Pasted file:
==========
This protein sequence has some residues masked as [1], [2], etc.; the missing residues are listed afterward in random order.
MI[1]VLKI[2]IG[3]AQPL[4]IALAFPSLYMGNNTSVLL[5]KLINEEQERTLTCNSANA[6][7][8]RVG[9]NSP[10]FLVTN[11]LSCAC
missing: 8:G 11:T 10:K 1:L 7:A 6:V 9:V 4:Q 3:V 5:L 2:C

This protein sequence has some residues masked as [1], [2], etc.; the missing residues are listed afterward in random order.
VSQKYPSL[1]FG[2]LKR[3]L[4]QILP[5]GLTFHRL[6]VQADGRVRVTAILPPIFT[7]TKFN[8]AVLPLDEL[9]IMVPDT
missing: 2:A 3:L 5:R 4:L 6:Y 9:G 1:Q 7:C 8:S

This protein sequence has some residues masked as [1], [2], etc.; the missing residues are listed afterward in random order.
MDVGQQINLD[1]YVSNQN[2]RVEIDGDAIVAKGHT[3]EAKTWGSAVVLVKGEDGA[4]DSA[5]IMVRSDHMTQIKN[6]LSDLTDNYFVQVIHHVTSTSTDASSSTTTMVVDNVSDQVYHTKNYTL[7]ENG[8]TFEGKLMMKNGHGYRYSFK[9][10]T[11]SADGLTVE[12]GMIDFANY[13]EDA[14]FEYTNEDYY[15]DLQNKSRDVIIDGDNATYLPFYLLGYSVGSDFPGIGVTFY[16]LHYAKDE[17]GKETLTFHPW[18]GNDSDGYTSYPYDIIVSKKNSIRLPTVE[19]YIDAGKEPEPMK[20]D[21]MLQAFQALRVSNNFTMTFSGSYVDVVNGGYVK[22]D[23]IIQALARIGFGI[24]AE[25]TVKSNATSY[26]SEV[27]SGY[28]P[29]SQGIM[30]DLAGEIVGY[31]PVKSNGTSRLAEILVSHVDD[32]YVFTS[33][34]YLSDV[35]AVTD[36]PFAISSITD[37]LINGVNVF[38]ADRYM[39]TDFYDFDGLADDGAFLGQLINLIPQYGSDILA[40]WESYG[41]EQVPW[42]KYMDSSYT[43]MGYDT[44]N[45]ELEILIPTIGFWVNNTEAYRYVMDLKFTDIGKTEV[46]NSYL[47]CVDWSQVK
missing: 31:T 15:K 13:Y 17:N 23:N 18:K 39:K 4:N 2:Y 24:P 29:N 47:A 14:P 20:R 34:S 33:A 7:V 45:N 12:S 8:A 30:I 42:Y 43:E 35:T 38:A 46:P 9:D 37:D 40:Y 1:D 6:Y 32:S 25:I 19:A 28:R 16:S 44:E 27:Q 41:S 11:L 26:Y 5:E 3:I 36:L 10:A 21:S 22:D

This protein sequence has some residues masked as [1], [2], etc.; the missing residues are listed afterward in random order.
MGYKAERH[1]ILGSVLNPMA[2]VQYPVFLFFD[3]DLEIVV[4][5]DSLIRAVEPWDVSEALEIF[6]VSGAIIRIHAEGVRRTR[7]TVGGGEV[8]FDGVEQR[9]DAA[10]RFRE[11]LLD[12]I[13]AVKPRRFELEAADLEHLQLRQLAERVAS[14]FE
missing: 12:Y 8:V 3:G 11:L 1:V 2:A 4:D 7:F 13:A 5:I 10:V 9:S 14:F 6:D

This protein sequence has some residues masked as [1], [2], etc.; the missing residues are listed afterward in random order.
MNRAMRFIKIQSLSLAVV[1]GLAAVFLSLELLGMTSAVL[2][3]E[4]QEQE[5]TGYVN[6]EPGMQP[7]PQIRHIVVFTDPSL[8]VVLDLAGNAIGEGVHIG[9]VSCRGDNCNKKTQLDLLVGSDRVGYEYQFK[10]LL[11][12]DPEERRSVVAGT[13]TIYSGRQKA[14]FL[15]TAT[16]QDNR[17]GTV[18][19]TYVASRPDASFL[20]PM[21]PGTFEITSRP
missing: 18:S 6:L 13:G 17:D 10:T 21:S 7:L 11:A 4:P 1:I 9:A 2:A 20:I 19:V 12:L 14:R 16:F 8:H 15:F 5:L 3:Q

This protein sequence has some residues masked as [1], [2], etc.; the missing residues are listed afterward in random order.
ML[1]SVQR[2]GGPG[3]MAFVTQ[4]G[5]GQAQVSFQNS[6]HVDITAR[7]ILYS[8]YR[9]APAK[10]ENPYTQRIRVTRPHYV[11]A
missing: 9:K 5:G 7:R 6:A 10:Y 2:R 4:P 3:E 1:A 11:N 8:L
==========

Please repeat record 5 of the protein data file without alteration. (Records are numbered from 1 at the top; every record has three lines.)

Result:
This protein sequence has some residues masked as [1], [2], etc.; the missing residues are listed afterward in random order.
MNRAMRFIKIQSLSLAVV[1]GLAAVFLSLELLGMTSAVL[2][3]E[4]QEQE[5]TGYVN[6]EPGMQP[7]PQIRHIVVFTDPSL[8]VVLDLAGNAIGEGVHIG[9]VSCRGDNCNKKTQLDLLVGSDRVGYEYQFK[10]LL[11][12]DPEERRSVVAGT[13]TIYSGRQKA[14]FL[15]TAT[16]QDNR[17]GTV[18][19]TYVASRPDASFL[20]PM[21]PGTFEITSRP
missing: 18:S 6:L 13:G 17:D 10:T 21:S 7:L 11:A 4:P 1:I 9:A 2:A 20:I 19:V 12:L 14:R 16:F 8:H 15:F 5:L 3:Q